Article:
The Champion of Textile Sustainability
Ray C. Anderson’s legacy as a champion of textile sustainability continues to have value today. Michael Quante interviews John A. Lanier, about Ray's legacy today and how it has unfolded through the Ray C. Anderson Foundation.
Making textile sustainability a priority isn’t easy. Textile companies have struggled to implement sustainable development principles into the creation of their products, which can involve major changes in manufacturing practices. This encompasses all aspects of the supply chain and includes end-of-life (EOL) disposal.
The drive towards textile product sustainability began to take shape in the early 1990s, although the basic concept has been around for much longer. The modern definition was created by a UN committee’s report in 1987. Sustainable development was defined as that which “meets the needs of the present without compromising the ability of future generations to meet their own needs.”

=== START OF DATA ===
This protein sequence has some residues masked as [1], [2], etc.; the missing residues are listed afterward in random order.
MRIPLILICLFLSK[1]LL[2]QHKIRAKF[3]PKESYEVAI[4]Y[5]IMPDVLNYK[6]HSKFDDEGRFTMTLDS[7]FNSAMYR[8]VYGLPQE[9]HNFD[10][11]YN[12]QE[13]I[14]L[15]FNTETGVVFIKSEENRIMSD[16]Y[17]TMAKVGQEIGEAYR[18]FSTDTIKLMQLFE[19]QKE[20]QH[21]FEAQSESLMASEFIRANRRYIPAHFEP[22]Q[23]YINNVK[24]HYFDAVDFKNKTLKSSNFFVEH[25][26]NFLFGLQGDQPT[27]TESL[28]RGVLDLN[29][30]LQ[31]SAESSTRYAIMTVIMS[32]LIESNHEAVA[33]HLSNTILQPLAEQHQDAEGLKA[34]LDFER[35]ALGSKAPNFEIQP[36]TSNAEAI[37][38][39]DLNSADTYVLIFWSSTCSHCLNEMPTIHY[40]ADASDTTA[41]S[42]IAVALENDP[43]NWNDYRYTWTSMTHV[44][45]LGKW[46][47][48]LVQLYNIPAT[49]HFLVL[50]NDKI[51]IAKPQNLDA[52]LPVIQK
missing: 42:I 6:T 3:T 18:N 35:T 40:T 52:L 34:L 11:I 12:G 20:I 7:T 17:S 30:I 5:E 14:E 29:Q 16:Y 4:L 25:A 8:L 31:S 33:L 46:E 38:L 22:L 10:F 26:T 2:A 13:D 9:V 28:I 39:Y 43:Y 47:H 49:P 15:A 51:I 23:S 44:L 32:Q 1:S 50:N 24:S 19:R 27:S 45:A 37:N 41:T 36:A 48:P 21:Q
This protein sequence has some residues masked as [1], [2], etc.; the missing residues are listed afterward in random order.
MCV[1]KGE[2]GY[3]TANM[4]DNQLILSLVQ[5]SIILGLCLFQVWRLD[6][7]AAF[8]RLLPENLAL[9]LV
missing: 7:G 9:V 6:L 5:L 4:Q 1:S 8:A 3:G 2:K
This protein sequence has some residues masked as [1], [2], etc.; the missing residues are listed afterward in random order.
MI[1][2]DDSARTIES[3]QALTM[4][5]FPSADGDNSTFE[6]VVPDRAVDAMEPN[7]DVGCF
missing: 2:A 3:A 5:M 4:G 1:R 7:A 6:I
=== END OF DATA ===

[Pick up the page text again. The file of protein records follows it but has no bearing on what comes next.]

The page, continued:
A carpet industry CEO, Ray C. Anderson of Interface, Atlanta, GA, USA, answered the call for more sustainable carpet industry business practices. When he founded the company in 1973, Anderson realized the potential of manufacturing and selling carpet tiles. His business grew and became highly successful.
About the Author
J. Michael Quante is a science editor, retired in 2021 from AATCC. He was primarily responsible for editing peer-reviewed articles for the AATCC Journal of Research. His current interests are writing about industrial uses of new technologies, potential applications of emergent research, sustainability, and biomimicry.